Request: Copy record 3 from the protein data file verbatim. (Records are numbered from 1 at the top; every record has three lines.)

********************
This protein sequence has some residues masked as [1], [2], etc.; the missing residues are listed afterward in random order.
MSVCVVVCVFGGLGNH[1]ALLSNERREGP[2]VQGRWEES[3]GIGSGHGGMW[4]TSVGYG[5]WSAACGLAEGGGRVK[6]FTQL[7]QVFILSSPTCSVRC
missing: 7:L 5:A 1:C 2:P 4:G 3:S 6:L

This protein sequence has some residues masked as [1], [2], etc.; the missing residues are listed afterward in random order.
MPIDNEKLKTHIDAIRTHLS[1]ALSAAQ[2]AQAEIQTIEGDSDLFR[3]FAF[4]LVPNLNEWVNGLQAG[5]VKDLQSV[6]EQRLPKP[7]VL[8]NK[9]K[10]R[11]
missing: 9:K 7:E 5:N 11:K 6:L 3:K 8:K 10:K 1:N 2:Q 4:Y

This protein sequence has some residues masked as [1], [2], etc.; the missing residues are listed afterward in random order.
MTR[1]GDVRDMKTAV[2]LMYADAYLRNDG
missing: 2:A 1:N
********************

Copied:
This protein sequence has some residues masked as [1], [2], etc.; the missing residues are listed afterward in random order.
MTR[1]GDVRDMKTAV[2]LMYADAYLRNDG
missing: 2:A 1:N